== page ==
Like many of of its neighboring Southeast Asian nations, Thailand is a country on the move - perhaps not as rapidly as Taiwan or South Korea, but buoyant nonetheless.
Since 1960, average real growth in Thailand has been a heady 7.6 percent. A major industrial sector has sprung up around this metropolis of 4 million.
There is still a depressing total of 11 million or 25 percent of Thai population, mostly in remote rural areas - who remain in absolute poverty. But that percentage is going down. In 1960, it was about 55 percent.
In terms of gross national product per capita, average annual Thai income works out to about the equivalent of $410, or about triple that of India.
And the World Bank - rated by others as the biggest single external influence on this economy apart from Japan - thinks there is every prospect that in 20 to 30 years, Thai per capita income could run a startling $1,500 or $1,600 - which would be roughly where countries like Iran, Yugoslavia or Portugal are today.
That may be a bit on the optimistic side. But the essential point is that the Thais have generated a fast-growing economy, including agriculture, largely by encouraging the private sector. Some 25 percent of GNP since the mid-1960s has been cranked into investment.
A very important factor in the Thai economic picture is an intelligent approach to birth control that World Bank mission head Hendrik van der Heiden says "appeals to the Thai sense of the funny and the frugal."
The Thais shun a direct monetary payment for the farmer who gets a vasectomy "as was the case in the disastrous, involuntary program tried by former prime minister Indira Gandhi in India). Instead, the cows of the Thai farmer who has had a vasectomy get the lifetime services of what is amusingly called "the family-planned bull."
This has worked so well that Thailand may be the one country where vasectomies are constrained not by demand but by the supply of money available for the government subsidy to the doctors. There are some good-natured titters - but that's all - when the "familyplanning bull" shows up.
Coupled with other forms of birth control, including the controversial Depo-Provera injection, which has been used here for years, the population growth rate has dropped from 3.2 percent annually in the 1960s to 2.5 percent and the Thais think it [WORD ILLEGIBLE] able to predict that it will dip to [WORD ILLEGIBLE] percent in 1985.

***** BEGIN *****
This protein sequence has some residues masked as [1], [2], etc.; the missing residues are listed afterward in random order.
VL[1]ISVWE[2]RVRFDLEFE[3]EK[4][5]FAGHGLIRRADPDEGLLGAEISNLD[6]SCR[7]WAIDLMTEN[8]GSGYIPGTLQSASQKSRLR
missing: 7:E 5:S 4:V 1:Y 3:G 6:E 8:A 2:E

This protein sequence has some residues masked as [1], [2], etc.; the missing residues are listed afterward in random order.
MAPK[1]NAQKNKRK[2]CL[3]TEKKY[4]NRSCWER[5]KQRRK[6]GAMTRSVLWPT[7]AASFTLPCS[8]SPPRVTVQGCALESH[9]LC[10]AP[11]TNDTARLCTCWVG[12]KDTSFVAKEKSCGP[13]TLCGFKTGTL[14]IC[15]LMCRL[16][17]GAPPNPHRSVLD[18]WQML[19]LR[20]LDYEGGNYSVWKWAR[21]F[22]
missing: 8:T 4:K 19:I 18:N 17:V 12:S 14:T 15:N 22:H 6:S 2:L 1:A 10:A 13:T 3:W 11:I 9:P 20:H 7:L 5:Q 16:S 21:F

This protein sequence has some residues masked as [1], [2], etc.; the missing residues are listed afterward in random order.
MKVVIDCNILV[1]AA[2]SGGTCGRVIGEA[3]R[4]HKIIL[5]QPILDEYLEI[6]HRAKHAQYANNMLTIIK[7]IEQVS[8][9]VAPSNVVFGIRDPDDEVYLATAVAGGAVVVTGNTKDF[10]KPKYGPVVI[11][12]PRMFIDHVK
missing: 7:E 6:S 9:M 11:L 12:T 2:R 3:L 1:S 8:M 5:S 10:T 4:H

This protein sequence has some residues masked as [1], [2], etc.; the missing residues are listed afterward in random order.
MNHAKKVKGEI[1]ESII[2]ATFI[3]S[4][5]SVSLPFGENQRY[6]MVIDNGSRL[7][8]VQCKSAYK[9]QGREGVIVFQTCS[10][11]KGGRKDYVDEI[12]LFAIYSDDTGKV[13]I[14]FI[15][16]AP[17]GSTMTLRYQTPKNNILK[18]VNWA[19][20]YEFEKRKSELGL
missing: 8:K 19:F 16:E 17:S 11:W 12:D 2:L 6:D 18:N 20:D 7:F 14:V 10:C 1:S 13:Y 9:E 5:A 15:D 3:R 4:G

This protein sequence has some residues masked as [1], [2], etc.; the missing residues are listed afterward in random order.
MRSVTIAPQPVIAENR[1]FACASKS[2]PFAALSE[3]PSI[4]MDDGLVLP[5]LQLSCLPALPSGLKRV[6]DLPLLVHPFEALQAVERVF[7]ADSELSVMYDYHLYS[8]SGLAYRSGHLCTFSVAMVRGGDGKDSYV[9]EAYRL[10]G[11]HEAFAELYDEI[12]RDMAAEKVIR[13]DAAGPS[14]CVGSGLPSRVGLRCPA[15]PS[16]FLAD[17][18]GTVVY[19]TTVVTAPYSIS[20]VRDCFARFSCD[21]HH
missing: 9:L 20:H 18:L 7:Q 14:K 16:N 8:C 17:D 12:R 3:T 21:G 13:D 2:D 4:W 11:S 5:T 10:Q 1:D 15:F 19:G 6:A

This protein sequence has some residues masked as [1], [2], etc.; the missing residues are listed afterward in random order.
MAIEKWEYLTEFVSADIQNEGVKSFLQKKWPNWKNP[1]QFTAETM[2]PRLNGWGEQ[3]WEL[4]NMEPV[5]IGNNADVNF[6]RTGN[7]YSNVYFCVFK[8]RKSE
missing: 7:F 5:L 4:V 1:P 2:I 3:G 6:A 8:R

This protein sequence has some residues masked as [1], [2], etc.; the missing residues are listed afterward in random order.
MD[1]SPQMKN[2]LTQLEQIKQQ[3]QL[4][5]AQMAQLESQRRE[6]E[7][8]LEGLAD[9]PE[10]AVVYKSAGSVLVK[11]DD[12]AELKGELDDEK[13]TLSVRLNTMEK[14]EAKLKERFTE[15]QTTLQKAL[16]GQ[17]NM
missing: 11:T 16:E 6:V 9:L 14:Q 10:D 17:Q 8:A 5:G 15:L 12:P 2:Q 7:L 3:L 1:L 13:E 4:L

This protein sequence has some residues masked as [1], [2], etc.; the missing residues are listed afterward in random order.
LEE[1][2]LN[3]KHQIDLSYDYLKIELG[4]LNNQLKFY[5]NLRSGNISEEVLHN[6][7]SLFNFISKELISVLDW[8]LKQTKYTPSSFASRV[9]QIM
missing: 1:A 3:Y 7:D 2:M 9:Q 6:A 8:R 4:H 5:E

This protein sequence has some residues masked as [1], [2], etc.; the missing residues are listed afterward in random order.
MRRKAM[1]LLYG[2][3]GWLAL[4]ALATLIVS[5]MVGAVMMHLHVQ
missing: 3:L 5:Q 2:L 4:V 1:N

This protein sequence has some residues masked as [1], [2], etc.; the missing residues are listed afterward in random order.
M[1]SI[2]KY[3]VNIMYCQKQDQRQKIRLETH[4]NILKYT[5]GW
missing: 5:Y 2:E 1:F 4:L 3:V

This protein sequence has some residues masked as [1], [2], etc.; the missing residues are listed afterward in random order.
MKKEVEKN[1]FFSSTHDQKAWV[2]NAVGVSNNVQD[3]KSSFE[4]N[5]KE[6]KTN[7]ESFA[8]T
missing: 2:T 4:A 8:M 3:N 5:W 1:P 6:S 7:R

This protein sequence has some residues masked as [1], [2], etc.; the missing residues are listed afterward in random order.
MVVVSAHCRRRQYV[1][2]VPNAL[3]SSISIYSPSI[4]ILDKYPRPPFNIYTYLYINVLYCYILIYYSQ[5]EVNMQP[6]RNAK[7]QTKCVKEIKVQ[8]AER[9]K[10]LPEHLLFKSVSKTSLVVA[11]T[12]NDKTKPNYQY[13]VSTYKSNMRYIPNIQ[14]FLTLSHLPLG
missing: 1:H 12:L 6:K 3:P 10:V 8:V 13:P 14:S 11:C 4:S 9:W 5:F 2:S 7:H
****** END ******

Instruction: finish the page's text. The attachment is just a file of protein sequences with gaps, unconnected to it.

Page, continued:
REDUCTION OF population growth rates will greatly help Thailand in the future, but there are still many major economic problems. The main feature of agricultural growth has been a big expansion of the land area in the north, where production is low.
These areas are subject to frequent flooding. But eventually, there will be no more room for agricultural expansion, and farm output will have to grow by application of increasingly modern methods. This is being helped along by extension work both in the World Bank and an Israeli consulting firm under contract to the Thai government.
The Thais are just beginning to develop export-oriented industry, some years behind Korea, Taiwan, and Hong Kong. The World Bank is trying to steer the government into producing capital equipment and engineering goods, instead of big steel mills of paper plants.
One imponderable is just how fast the Thais want to push economic growth. A sophisticated outsider thinks that in contrast to the Korean and Taiwanese, "the Thais do not look on growth as an objective in an of itself.
"They may continue at 7, 8 or 9 percent a year - all the elements making that possible are here. But they have a real queasiness about whether they want to grow much faster." Within the government, there is strong pressure for equity as well as growth - that is, a concentration or part of the effort on a redistribution of income.
THE AMERICAN ROLE and influence here is much subdued with the military out. Uban in the north is now a sleepy little town instead of the military outpost from which American pilots bombed North Vietnam.
Japan is now the big power here, as in all of Southeast Asia. There are only a few major American enterprises - a $100 million Esso refinery is the biggest, although plans are now underway by Union Oil and Texla Pacific for natural gas projects in the Gulf of Thailand.
The way some observers see it, the U.S. needs to meet the challenge of its growing trade deficit with Japan by challenging Tokyo with electronics, communications, engineering and other exports in Japan's own Southeast Asian backyard. The Thais who don't like the Japanese anyway, would probably help such an American initiative along. But American companies have been slow to see the opportunities in Thailand.